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Wednesday word file: pollination saturation

Pollination saturation is the practice of flooding a crop with an overly-large number of honey bee colonies in order to assure adequate pollination. The practice is used where the crop to be pollinated is either not a honey bee favorite, or when it happens to be in bloom at the same time that other nearby […] Read more

Migratory beekeeping and honey bee health

We often hear that migratory beekeeping is bad for honey bees. But why, exactly, is this so? I’ve put together a list of the most commonly cited reasons. Migratory beekeeping disrupts the natural rhythm of the colony. Like most things in nature, a colony has a life cycle. It begins to expand in late winter, […] Read more

Native bees should not be managed like farm animals

Talk of Colony Collapse Disorder (CCD) tends to bring out two groups of extremists—the group that believes the demise of honey bees will completely destroy our ecosystem and the group that says, “Good riddance, honey bees are not native anyway.” It is true that honey bees are not native to the Americas. If all the […] Read more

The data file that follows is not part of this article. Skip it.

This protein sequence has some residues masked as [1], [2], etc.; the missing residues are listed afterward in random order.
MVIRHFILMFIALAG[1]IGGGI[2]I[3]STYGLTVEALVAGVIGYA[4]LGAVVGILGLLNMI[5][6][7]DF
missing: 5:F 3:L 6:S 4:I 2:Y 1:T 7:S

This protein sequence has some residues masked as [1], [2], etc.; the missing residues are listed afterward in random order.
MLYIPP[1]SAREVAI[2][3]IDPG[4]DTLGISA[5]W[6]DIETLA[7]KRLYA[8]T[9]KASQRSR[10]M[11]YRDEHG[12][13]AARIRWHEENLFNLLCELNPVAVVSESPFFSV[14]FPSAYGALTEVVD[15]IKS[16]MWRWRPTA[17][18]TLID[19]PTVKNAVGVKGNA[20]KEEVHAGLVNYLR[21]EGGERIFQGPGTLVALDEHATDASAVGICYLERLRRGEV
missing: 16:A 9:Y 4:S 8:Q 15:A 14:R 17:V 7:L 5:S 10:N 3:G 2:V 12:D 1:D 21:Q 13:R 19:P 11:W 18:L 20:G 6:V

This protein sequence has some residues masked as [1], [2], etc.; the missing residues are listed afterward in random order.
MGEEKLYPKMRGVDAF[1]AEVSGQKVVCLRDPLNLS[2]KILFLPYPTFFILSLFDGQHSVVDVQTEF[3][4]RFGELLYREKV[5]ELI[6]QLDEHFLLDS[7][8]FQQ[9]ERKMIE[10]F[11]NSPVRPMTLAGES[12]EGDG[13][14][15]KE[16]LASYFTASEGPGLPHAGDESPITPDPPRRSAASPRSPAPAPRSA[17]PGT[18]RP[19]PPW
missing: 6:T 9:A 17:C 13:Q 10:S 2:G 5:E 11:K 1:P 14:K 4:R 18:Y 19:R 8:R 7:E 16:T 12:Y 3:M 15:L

Transgenic crops and honey bees

Transgenic crops were first introduced into the United States in 1996 and have become a major component of American agriculture. In a transgenic organism (also known as a genetically modified organism) some genes from one species are spliced into the chromosomes of another species. This is quite different from traditional plant or animal breeding in […] Read more

But bees did just fine without us for millions of years . . .

I frequently hear this argument for the “do nothing” form of beekeeping. Unfortunately, it is not a logical argument. For starters, bees did manage just fine without us for millions of years, but now they have “us” and that’s the problem. With “us” came pesticides, air pollution, contaminated water, habitat destruction, climate change, freeways, monocultures, […] Read more